Before the innovation of Critical Defense and Critical Duty, the Hornady Custom line of ammunition was the premier defensive ammunition line from Hornady. Loaded with their famous XTP bullet, the Hornady Custom line was know for accuracy, moderate velocity, modest expansion, and deep penetration. I was really interested in finding out if this lighter 45 Auto bullet, loaded to standard pressures, would expand reliably from a shorter concealed carry length barrel.
Step 1) Measure and record temperature and relative humidity.
Step 2) Run a 5 shot velocity average over a ProChrono Digital Chronograph at a distance of 10 feet.
Step 3) Run first bare gel test shot into a block of Clear Ballistics Gel that is calibrated to 10% Ordnance Gel density. Shot distance is 10 feet.
Step 4) Run second test shot through 4 layers of 14 oz/yard heavy-weight denim. Shot distance is 10 feet.
Step 5) Run a second bare gel test shot with longer test barrel.
Step 6) Run a 600 fps calibration test bb shot into the Clear Ballistics gel block and record penetration depth.
Video Documentation of the Entire Test from Range to Bullet Recovery:
My Thoughts on This Load:
It's difficult to get excited about writing up a test when the ammunition fails to expand during the denim test. The unfortunate thing is that this is the first of many expansion failures that I'll be working through over the next few weeks. As I've stated before, the 4 layers of heavy denim test a tough test to pass. You can see the recovered bullet was on the verge of expansion, but just didn't have enough of the test media inside the hollow point cavity to initiate full expansion.
I was really surprised to see the evidence of yawing or tumbling left by the denim shot in the gel block. The more I think about yawing, the more sense it makes. If the nose of the bullet wasn't facing forward, the gel media couldn't be forced down into the hollow point cavity to trigger expansion. When I recovered the denim test shot, the hollow point cavity was empty so the denim must have been dragged out of the cavity during the unstable yawing path down the gel block. That may also explain why the bullet stabilized and assumed a nose forward profile at the end of travel.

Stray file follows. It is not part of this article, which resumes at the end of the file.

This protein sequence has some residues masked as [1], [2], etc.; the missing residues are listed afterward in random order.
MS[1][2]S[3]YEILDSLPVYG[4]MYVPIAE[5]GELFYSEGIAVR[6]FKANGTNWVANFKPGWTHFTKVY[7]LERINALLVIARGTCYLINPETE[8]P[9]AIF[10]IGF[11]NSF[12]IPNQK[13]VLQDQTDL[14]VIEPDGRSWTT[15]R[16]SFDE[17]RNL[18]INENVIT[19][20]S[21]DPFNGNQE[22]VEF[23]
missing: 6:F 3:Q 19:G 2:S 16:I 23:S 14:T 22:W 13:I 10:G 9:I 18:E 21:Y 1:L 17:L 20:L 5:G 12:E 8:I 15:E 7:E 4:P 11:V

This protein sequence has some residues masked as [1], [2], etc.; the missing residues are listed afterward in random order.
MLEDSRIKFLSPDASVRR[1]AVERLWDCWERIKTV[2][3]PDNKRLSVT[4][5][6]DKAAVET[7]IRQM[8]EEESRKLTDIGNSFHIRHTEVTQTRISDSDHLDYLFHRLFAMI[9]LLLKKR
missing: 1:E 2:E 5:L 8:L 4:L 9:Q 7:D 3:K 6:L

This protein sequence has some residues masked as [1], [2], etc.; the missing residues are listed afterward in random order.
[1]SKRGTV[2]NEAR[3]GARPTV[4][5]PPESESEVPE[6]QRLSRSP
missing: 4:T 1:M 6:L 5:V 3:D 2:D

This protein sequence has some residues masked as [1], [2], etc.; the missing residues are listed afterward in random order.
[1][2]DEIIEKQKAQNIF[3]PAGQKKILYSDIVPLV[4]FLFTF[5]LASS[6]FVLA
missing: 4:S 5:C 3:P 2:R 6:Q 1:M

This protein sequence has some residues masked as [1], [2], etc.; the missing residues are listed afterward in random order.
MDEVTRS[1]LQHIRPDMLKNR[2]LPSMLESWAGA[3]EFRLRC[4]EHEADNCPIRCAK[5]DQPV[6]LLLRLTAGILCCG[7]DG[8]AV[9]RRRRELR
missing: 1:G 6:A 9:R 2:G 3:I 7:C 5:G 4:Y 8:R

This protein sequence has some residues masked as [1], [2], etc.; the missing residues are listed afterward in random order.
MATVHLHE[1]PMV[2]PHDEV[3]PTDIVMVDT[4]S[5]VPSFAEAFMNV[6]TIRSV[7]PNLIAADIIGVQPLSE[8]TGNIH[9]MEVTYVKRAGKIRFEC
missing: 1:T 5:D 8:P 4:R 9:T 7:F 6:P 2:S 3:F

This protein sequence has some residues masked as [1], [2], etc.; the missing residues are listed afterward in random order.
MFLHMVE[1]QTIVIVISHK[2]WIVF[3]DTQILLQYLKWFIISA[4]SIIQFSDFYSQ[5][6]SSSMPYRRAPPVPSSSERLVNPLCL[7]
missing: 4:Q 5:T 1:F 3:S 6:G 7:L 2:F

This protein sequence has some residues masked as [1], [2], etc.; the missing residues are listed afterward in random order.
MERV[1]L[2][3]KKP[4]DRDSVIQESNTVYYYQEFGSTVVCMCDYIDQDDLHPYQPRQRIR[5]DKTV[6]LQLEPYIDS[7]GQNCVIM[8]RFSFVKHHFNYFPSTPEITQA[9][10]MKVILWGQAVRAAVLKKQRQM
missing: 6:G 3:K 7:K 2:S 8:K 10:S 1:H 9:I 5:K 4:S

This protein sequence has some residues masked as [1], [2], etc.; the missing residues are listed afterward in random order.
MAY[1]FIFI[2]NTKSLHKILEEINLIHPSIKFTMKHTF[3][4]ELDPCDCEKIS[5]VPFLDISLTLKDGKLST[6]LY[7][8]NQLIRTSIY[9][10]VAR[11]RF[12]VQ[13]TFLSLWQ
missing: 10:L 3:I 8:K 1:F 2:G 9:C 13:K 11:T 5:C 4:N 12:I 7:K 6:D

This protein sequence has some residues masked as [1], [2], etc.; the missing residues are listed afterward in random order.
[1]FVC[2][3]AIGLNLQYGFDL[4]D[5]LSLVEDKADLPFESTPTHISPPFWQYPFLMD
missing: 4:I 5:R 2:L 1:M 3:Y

The two bare gel shots performed exactly as you would expect an XTP to perform. We saw some light fragmentation, modest expansion, and deep penetration.
Pick or Pan:
For a short barrel 45, this load wouldn't be my first choice. The Hornady Custom line also includes a +P version of this load with a published velocity of 1055 feet per second. The extra 155 feet per second velocity may end up being the better choice for a reliably expanding load in a short barrel 45. The Critical Defense 185 grain load has been optimized for short barrel pistols, so that may also be a better choice.
Disclaimer....This test should not be considered an endorsement or recommendation for the product(s) tested. All tests represent actual performance in ballistics testing media. Terminal performance in all other media will show different results. It is up to each individual to make their own personal decision on which specific ammunition to use for their needs. It's also critically important to test any ammo in YOUR SPECIFIC FIREARM before relying on it for any purpose.
Ammunition labeled as +P or +P+ should only be used in firearms that have been certified by the manufacturer as safe for the additional pressures generated by these ammunition types.